ZURICH • Private wealth in the Asia-Pacific region surpassed that of North America for the first time last year, fuelled by stronger economies and real estate markets, according to a Cap Gemini report.
Millionaires' assets in Asia-Pacific countries surged almost 10 per cent to US$17.4 trillion (S$23.3 trillion), outstripping North America's US$16.6 trillion, Cap Gemini said yesterday.
European wealth rose 4.8 per cent to US$13.6 trillion, while Latin America and Africa declined, the Paris-based consulting firm said. Global wealth advanced 4 per cent to US$58.7 trillion.
China's millionaire population rose 16 per cent, the biggest increase in the survey.
The United States, Japan and Germany still have more high-net-worth individuals, though, and there are more than four times the number of American millionaires than Chinese ones.
China, the US and India are expected to be the key drivers of growth in high-net-worth individuals' assets to 2025, by which time millionaires globally will have US$106 trillion, according to the report. Wealth in the Asia-Pacific will climb 142 per cent to US$42.1 trillion, while the Middle East and Africa will be the two other fastest-growing areas, it said.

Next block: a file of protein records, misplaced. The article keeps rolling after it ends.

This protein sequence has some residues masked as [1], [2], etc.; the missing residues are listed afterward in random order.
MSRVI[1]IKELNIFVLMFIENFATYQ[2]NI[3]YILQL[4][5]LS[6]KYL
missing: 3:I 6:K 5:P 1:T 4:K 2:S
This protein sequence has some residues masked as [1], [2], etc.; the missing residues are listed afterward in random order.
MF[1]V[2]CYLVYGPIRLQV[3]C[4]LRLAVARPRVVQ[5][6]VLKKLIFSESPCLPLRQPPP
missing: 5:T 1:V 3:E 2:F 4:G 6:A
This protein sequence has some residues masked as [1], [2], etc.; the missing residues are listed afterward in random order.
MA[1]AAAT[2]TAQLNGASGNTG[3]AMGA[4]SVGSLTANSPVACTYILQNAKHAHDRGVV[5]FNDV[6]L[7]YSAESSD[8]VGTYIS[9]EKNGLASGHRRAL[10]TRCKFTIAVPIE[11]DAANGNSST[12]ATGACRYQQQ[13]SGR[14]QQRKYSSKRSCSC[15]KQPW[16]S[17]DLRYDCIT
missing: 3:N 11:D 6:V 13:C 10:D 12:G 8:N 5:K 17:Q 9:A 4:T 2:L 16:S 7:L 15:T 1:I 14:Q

Cap Gemini surveyed more than 800 wealth-management companies across 15 major wealth markets to compile its report. A high-net-worth individual is defined as someone with investable assets of US$1 million or more, excluding his primary residence and certain collectibles and consumer items, it said.
It also found that wealthy bank clients in Switzerland are diverting more of their cash to investments such as hedge funds and private equity to counter negative interest rates.
The annual world wealth report said high-net-worth individuals in Switzerland kept 21.4 per cent of their assets in cash and cash equivalents in the first quarter of this year, down from 28.2 per cent last year.
"Because clients are not receiving any interest, they're looking for alternative investment opportunities," said Mr Tobias Wolf, senior manager at Capgemini Consulting.
The Swiss National Bank has pushed interest rates to record lows since January last year in an effort to weaken the Swiss franc. It now charges banks 0.75 per cent on some deposits.
With the exception of Alternative Bank Switzerland, Swiss lenders have not yet passed on negative rates to retail customers, but some have introduced deposit charges for cash-heavy corporate, private and institutional clients.
Switzerland's biggest bank, UBS, could pass on negative rates to wealthy private customers or add new service fees to safeguard profitability and capital returns, its chief executive said last month.